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Drug Courts Continue to Expand

| October 9, 2017

Sauk County Circuit Court recently held a celebration for the first three people to successfully graduate from their drug court as reported by Channel 3000.  Three participants engaged in an 18-month program aimed at reducing their criminal liabilities by focusing on treating the addictions that led to their crimes.

Sauk County, a mid-sized county located northwest of the state’s capital, decided the creation of drug court was a priority in early 2016.  Many Wisconsin counties, like Sauk, have a Criminal Justice Coordinating Council that acts as a sounding board for all the participants in the criminal justice system.  By bringing together the prosecutors, defense attorneys, law enforcement, treatment providers, schools, medical providers, and higher education officials, the ability to collaborate innovative approaches to alternative courts and other diversions is streamlined.  It was the recommendations of the county’s Criminal Justice Coordinating Council that provided the blueprint for the drug court and is constantly evaluating again and again the progress to determine best practices.

The program in Sauk County is in its infancy but is hopeful to achieve similar success as other drug courts.  They have good reason to be hopeful.  Some drug courts have operated under grant programs offered by the Wisconsin Department of Justice for the last decade.  Using similar collaborative approaches, drug courts funded by DOJ grants have seen the anticipated positive results.  In addition to funds saved (DOJ estimates it saves $1.96 for every $1.00 spent on programs through reduced incarceration and reduction in future crimes), the similar DOJ programs have seen a reduction in reoffending and a significant drop in prison admissions from participants.  More than 90% of graduates from DOJ drug courts are not admitted to prison within three years of the completion of the program.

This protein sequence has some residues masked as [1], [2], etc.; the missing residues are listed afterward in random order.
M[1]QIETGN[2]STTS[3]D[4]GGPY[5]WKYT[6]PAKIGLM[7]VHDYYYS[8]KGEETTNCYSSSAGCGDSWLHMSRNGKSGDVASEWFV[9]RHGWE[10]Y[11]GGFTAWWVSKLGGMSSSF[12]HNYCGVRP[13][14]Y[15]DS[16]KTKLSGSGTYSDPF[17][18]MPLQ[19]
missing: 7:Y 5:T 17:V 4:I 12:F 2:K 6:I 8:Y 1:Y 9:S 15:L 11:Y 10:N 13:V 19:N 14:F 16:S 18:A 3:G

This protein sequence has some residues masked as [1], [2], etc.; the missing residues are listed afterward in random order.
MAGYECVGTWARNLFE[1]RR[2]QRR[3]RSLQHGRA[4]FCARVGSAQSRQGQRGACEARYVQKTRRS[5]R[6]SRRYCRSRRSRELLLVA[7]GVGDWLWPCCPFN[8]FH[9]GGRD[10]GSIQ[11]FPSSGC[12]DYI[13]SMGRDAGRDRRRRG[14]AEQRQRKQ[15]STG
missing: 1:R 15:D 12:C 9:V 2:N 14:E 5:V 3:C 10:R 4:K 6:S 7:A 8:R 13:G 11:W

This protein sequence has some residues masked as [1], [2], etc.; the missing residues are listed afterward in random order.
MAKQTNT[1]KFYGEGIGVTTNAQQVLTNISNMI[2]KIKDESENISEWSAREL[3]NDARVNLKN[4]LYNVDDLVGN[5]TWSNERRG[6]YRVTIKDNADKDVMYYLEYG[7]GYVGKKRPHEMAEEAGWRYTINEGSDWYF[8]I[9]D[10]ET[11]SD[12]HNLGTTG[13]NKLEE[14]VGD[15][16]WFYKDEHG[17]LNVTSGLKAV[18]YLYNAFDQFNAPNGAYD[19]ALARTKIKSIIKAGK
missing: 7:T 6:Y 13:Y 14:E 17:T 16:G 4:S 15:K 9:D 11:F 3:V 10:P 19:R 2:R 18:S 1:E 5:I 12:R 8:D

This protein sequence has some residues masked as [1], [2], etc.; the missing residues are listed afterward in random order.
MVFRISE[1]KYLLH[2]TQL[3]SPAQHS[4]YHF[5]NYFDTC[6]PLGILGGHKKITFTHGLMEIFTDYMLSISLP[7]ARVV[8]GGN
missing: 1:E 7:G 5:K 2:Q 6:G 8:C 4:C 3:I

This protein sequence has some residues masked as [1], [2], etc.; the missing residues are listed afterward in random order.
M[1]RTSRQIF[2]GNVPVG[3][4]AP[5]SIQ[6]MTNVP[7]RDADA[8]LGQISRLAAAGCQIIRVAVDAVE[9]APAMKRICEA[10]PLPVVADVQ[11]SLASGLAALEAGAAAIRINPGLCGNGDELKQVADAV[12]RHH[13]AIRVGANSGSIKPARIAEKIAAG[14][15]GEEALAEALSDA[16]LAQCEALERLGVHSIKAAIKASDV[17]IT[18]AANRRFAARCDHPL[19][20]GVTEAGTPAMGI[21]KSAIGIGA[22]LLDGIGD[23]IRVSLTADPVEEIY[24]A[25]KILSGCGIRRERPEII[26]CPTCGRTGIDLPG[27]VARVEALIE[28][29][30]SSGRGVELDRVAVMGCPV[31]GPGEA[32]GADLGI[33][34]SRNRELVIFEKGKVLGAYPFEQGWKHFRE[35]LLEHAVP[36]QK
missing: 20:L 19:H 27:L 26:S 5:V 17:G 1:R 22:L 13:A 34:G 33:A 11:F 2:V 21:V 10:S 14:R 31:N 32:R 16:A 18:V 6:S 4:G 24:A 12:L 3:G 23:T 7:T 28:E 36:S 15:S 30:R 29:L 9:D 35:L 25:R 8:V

Using the collaborative approach to designing drug courts, Sauk County continues the work started in other counties and likewise will influence other jurisdictions in the quest for best practices to successful treatments and alternatives in the criminal justice system.

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THOMAS LYONS entered the legal field after receiving an undergraduate degree from the University of Illinois and a law degree from Marquette University. Working in offices in Kewaunee and Sheboygan Counties, Tom’s practice focused primarily on criminal defense, juvenile, and mental health law. Switching to the world of policy, Tom started as a legislative aide to a member of the Wisconsin State Assembly, followed by a State Senator, and for a brief time Governor Scott Walker before joining Right on Crime on 2017.

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